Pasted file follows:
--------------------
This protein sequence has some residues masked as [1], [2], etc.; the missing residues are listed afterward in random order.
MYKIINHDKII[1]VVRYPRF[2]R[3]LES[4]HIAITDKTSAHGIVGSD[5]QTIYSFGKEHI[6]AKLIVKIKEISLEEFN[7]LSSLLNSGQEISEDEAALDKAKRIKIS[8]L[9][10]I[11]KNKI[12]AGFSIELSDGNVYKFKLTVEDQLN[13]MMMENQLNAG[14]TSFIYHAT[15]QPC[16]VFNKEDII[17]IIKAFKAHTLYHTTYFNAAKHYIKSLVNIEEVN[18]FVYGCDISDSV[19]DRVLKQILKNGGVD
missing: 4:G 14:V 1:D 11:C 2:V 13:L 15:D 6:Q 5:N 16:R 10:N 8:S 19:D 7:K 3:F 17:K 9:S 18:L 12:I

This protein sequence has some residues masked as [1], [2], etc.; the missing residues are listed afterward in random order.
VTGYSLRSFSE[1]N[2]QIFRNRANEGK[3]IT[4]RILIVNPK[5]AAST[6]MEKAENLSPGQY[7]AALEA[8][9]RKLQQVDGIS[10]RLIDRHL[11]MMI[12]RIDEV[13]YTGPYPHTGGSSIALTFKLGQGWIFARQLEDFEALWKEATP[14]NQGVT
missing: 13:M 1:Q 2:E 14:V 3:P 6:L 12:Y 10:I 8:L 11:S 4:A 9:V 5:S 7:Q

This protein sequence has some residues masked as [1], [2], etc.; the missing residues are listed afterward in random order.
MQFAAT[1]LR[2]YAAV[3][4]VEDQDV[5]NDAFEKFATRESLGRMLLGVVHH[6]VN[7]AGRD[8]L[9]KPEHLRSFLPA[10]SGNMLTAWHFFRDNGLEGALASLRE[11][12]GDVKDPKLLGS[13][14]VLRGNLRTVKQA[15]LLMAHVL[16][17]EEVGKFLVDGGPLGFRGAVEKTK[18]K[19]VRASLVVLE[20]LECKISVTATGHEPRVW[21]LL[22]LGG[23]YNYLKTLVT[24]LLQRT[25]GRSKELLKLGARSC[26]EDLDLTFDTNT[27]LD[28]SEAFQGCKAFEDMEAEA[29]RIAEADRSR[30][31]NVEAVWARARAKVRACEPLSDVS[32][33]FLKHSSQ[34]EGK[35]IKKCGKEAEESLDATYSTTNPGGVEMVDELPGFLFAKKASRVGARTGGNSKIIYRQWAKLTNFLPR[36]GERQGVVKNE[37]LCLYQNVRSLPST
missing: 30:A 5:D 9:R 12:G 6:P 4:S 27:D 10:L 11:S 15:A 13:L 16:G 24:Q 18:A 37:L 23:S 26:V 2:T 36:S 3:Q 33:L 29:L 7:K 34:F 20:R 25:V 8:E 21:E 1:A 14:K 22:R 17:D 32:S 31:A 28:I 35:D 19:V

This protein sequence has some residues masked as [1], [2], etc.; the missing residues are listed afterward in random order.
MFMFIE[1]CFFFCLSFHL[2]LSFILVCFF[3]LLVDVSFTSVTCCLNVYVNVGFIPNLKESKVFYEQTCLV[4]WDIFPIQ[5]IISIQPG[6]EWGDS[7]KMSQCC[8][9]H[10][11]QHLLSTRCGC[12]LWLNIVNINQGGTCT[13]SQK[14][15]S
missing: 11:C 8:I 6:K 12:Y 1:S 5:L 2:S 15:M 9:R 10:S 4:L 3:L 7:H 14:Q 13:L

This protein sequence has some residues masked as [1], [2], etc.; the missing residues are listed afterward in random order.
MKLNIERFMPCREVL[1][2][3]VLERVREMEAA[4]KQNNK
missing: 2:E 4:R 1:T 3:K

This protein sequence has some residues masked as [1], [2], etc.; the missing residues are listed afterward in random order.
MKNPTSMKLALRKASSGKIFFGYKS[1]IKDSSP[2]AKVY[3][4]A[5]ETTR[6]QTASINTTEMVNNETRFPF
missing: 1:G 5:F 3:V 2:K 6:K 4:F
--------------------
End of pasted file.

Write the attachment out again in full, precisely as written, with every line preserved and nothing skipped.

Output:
This protein sequence has some residues masked as [1], [2], etc.; the missing residues are listed afterward in random order.
MYKIINHDKII[1]VVRYPRF[2]R[3]LES[4]HIAITDKTSAHGIVGSD[5]QTIYSFGKEHI[6]AKLIVKIKEISLEEFN[7]LSSLLNSGQEISEDEAALDKAKRIKIS[8]L[9][10]I[11]KNKI[12]AGFSIELSDGNVYKFKLTVEDQLN[13]MMMENQLNAG[14]TSFIYHAT[15]QPC[16]VFNKEDII[17]IIKAFKAHTLYHTTYFNAAKHYIKSLVNIEEVN[18]FVYGCDISDSV[19]DRVLKQILKNGGVD
missing: 4:G 14:V 1:D 11:C 2:V 13:L 15:D 6:Q 5:N 16:R 10:N 8:S 19:D 7:K 3:F 17:K 9:S 18:L 12:I

This protein sequence has some residues masked as [1], [2], etc.; the missing residues are listed afterward in random order.
VTGYSLRSFSE[1]N[2]QIFRNRANEGK[3]IT[4]RILIVNPK[5]AAST[6]MEKAENLSPGQY[7]AALEA[8][9]RKLQQVDGIS[10]RLIDRHL[11]MMI[12]RIDEV[13]YTGPYPHTGGSSIALTFKLGQGWIFARQLEDFEALWKEATP[14]NQGVT
missing: 13:M 1:Q 2:E 14:V 3:P 6:L 12:Y 10:I 8:L 11:S 4:A 9:V 5:S 7:Q

This protein sequence has some residues masked as [1], [2], etc.; the missing residues are listed afterward in random order.
MQFAAT[1]LR[2]YAAV[3][4]VEDQDV[5]NDAFEKFATRESLGRMLLGVVHH[6]VN[7]AGRD[8]L[9]KPEHLRSFLPA[10]SGNMLTAWHFFRDNGLEGALASLRE[11][12]GDVKDPKLLGS[13][14]VLRGNLRTVKQA[15]LLMAHVL[16][17]EEVGKFLVDGGPLGFRGAVEKTK[18]K[19]VRASLVVLE[20]LECKISVTATGHEPRVW[21]LL[22]LGG[23]YNYLKTLVT[24]LLQRT[25]GRSKELLKLGARSC[26]EDLDLTFDTNT[27]LD[28]SEAFQGCKAFEDMEAEA[29]RIAEADRSR[30][31]NVEAVWARARAKVRACEPLSDVS[32][33]FLKHSSQ[34]EGK[35]IKKCGKEAEESLDATYSTTNPGGVEMVDELPGFLFAKKASRVGARTGGNSKIIYRQWAKLTNFLPR[36]GERQGVVKNE[37]LCLYQNVRSLPST
missing: 30:A 5:D 9:R 12:G 6:P 4:S 27:D 10:L 11:S 15:A 13:L 16:G 24:Q 18:A 37:L 23:S 26:V 2:T 36:S 3:Q 33:L 29:L 7:K 34:F 20:R 25:V 8:E 21:E 1:A 14:K 22:R 17:D 32:S 31:A 28:I 35:D 19:V

This protein sequence has some residues masked as [1], [2], etc.; the missing residues are listed afterward in random order.
MFMFIE[1]CFFFCLSFHL[2]LSFILVCFF[3]LLVDVSFTSVTCCLNVYVNVGFIPNLKESKVFYEQTCLV[4]WDIFPIQ[5]IISIQPG[6]EWGDS[7]KMSQCC[8][9]H[10][11]QHLLSTRCGC[12]LWLNIVNINQGGTCT[13]SQK[14][15]S
missing: 11:C 8:I 6:K 12:Y 1:S 5:L 2:S 15:M 9:R 10:S 4:L 3:L 7:H 14:Q 13:L

This protein sequence has some residues masked as [1], [2], etc.; the missing residues are listed afterward in random order.
MKLNIERFMPCREVL[1][2][3]VLERVREMEAA[4]KQNNK
missing: 2:E 4:R 1:T 3:K

This protein sequence has some residues masked as [1], [2], etc.; the missing residues are listed afterward in random order.
MKNPTSMKLALRKASSGKIFFGYKS[1]IKDSSP[2]AKVY[3][4]A[5]ETTR[6]QTASINTTEMVNNETRFPF
missing: 1:G 5:F 3:V 2:K 6:K 4:F